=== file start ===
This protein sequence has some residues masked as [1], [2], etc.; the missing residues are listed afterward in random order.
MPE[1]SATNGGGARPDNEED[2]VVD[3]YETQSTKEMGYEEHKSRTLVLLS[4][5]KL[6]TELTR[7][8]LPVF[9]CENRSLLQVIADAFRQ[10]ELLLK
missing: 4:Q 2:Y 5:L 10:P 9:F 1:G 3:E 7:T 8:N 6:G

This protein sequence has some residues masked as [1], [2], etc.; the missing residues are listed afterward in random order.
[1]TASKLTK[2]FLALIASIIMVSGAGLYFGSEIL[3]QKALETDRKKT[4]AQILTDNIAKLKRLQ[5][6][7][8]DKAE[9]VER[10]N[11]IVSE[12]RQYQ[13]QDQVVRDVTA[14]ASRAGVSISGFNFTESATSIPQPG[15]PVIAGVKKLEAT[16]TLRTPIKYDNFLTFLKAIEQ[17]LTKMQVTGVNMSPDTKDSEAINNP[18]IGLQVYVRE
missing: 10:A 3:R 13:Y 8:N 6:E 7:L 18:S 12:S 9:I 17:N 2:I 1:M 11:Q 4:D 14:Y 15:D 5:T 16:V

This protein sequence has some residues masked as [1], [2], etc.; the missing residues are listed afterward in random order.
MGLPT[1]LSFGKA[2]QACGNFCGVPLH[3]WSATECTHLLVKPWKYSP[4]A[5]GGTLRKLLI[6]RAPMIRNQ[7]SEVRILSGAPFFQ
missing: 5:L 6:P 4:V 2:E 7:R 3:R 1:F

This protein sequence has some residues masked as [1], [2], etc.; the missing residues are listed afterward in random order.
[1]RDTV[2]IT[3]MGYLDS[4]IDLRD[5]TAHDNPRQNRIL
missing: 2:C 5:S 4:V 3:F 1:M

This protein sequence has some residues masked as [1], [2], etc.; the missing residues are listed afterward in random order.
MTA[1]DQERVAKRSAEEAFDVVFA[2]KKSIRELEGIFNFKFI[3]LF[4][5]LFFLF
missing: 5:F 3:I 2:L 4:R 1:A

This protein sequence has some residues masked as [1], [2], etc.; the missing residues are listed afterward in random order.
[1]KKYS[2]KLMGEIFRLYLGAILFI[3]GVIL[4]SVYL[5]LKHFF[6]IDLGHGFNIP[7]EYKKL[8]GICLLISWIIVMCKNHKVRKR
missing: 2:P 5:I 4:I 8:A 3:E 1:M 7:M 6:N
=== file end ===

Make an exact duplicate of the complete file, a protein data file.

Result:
This protein sequence has some residues masked as [1], [2], etc.; the missing residues are listed afterward in random order.
MPE[1]SATNGGGARPDNEED[2]VVD[3]YETQSTKEMGYEEHKSRTLVLLS[4][5]KL[6]TELTR[7][8]LPVF[9]CENRSLLQVIADAFRQ[10]ELLLK
missing: 4:Q 2:Y 5:L 10:P 9:F 1:G 3:E 7:T 8:N 6:G

This protein sequence has some residues masked as [1], [2], etc.; the missing residues are listed afterward in random order.
[1]TASKLTK[2]FLALIASIIMVSGAGLYFGSEIL[3]QKALETDRKKT[4]AQILTDNIAKLKRLQ[5][6][7][8]DKAE[9]VER[10]N[11]IVSE[12]RQYQ[13]QDQVVRDVTA[14]ASRAGVSISGFNFTESATSIPQPG[15]PVIAGVKKLEAT[16]TLRTPIKYDNFLTFLKAIEQ[17]LTKMQVTGVNMSPDTKDSEAINNP[18]IGLQVYVRE
missing: 10:A 3:R 13:Y 8:N 6:E 7:L 18:S 12:S 9:I 17:N 2:I 1:M 11:Q 4:D 14:Y 15:D 5:T 16:V

This protein sequence has some residues masked as [1], [2], etc.; the missing residues are listed afterward in random order.
MGLPT[1]LSFGKA[2]QACGNFCGVPLH[3]WSATECTHLLVKPWKYSP[4]A[5]GGTLRKLLI[6]RAPMIRNQ[7]SEVRILSGAPFFQ
missing: 5:L 6:P 4:V 2:E 7:R 3:R 1:F

This protein sequence has some residues masked as [1], [2], etc.; the missing residues are listed afterward in random order.
[1]RDTV[2]IT[3]MGYLDS[4]IDLRD[5]TAHDNPRQNRIL
missing: 2:C 5:S 4:V 3:F 1:M

This protein sequence has some residues masked as [1], [2], etc.; the missing residues are listed afterward in random order.
MTA[1]DQERVAKRSAEEAFDVVFA[2]KKSIRELEGIFNFKFI[3]LF[4][5]LFFLF
missing: 5:F 3:I 2:L 4:R 1:A

This protein sequence has some residues masked as [1], [2], etc.; the missing residues are listed afterward in random order.
[1]KKYS[2]KLMGEIFRLYLGAILFI[3]GVIL[4]SVYL[5]LKHFF[6]IDLGHGFNIP[7]EYKKL[8]GICLLISWIIVMCKNHKVRKR
missing: 2:P 5:I 4:I 8:A 3:E 1:M 7:M 6:N